Praising Radio: military family history

BOOK REVIEW: Radio, One Woman’s Family in War and Pieces. Followers of this column will note that I often review other people’s books. The reason you see mostly high ratings is that I don’t often rate books I’ve read and enjoyed which have been well covered by others, and I skip rating those which I’ve read and found lacking. As a result, I’m sending along reviews in this space for books I’ve enjoyed or loved. You can imagine how pleased I am to bring you this one, by another writer, of a book I helped write, which  is very dear to my heart:

Praise for our new World War II biography has begun to gather steam. Amazon readers have expressed appreciation and delight for this humorous account of Alice Green’s emergence from a pioneering family to a press agent’s role for radio shows, her marriage to a radio producer and the arrival of World War II in the postwar housing shortage. One Amazon reader, Paula B. said this about Radio: One Woman’s Family in War and Pieces:

Gift Book — History of a Strong Woman, Sprinkled with Humor

Rating 4.5  for humor and a true story that needs to be told.
“He loved me, he treasured me, and he pampered me—and then he left me for the Marines.”… “He finally had to admit….that I was his equal.” —Alice Green

This is a wonderful gift book. Alice Green’s writing is fresh and at times laugh-aloud funny, parts of it reminiscent of Cheaper by the Dozen. Thornton Wilder instructed Alice in creative writing. I recommend this book to all readers who enjoy a good laugh. The section “We Bought a Crooked House” was hilarious.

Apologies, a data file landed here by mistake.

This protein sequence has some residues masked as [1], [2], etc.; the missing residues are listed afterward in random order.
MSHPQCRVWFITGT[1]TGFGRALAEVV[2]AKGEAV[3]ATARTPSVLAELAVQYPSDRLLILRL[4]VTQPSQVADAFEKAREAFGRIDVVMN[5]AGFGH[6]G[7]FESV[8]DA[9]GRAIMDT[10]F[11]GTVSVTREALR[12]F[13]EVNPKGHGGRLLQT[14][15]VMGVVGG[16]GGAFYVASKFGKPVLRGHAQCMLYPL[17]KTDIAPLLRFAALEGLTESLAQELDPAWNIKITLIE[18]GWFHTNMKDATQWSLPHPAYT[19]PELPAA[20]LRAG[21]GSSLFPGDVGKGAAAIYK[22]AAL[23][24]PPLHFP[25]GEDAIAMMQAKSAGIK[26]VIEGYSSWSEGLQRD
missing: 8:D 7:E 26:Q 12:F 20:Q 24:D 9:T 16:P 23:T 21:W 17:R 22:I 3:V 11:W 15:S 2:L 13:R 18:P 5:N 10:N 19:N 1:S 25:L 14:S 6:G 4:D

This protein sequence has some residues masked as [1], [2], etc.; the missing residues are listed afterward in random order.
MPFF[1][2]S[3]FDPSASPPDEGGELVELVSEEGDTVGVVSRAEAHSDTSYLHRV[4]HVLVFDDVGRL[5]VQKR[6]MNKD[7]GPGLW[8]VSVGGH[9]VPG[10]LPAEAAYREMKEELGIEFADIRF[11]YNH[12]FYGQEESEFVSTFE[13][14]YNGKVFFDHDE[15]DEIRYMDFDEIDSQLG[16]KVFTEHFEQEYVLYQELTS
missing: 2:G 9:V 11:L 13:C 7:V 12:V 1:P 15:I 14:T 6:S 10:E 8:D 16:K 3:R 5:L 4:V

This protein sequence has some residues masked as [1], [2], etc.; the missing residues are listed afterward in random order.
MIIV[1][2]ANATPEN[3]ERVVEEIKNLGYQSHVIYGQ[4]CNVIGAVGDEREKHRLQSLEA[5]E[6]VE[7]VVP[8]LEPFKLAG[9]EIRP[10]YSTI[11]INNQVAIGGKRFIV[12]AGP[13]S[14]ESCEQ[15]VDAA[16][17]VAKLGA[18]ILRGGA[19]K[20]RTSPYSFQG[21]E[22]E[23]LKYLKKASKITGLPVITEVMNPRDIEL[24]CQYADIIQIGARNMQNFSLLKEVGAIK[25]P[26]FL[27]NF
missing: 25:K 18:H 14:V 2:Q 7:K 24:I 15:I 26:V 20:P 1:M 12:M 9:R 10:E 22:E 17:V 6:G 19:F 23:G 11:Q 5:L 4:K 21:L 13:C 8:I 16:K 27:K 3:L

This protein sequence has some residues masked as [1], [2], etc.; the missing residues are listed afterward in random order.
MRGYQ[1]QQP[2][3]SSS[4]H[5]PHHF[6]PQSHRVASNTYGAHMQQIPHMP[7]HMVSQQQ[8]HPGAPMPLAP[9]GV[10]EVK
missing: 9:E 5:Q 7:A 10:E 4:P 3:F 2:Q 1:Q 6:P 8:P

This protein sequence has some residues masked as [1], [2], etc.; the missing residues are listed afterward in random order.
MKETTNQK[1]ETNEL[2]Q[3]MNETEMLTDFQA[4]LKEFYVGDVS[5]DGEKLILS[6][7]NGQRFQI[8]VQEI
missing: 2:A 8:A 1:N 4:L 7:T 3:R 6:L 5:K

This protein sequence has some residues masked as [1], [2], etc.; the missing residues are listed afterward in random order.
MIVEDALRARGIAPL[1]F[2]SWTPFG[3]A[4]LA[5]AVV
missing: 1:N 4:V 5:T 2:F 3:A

Co-written by Alice and her son Peter, I enjoyed snippets about the history of radio, radio advertising, and the home front before, during, and after WW II. Throughout the book, Alice endured her share of problems. She was born at a time when women totally acquiesced to their spouse’s wishes, a time when women did not have the vote. During WW II, Alice raised two youngsters while dealing with rationing and a reduced income. Her ordeal can be compared to being hand-fed through the wringer of her new electric washing machine. She emerged changed and stronger.

This book will appeal to readers who love the true story of a woman of Irish Catholic heritage, a product of Chicago, as she was strengthened by trial and tribulation. Alice progressed from a shy wallflower to a woman who supervised countless volunteers for the American Red Cross. I intend to buy a copy of this book for a dear aunt.

This was the book Mom always wanted to write, and she made several promising starts on the project. But life always seemed to get in the way. It became my job to finish it for her. She started out as the shy, youngest daughter, with three much older siblings, in a raucous and competitive family, who discovered she could make even the noisy and outrageous characters in her family laugh. An avid reader, as this story recounts, she was a great fan of humorists Dorothy Parker, Jean Kerr (Please Don’t Eat the Daisies) and Betty MacDonald (Onions in the Stew, The Egg and I). She would be very proud indeed to know that people she had never known found her writing, as this reviewer put it, “fresh and laugh-out-loud funny.”

You can only imagine my delight when James A Cox, Editor-In-Chief of Midwest Book Review, amplified Paula’s voice when he carried her review of Radio, One Woman’s Family in War and the February 2017 Reviewers’ Choice section of his noted Bookwatch site.

Until next time, good words to you,


Peter H. Green, Author, and Architect


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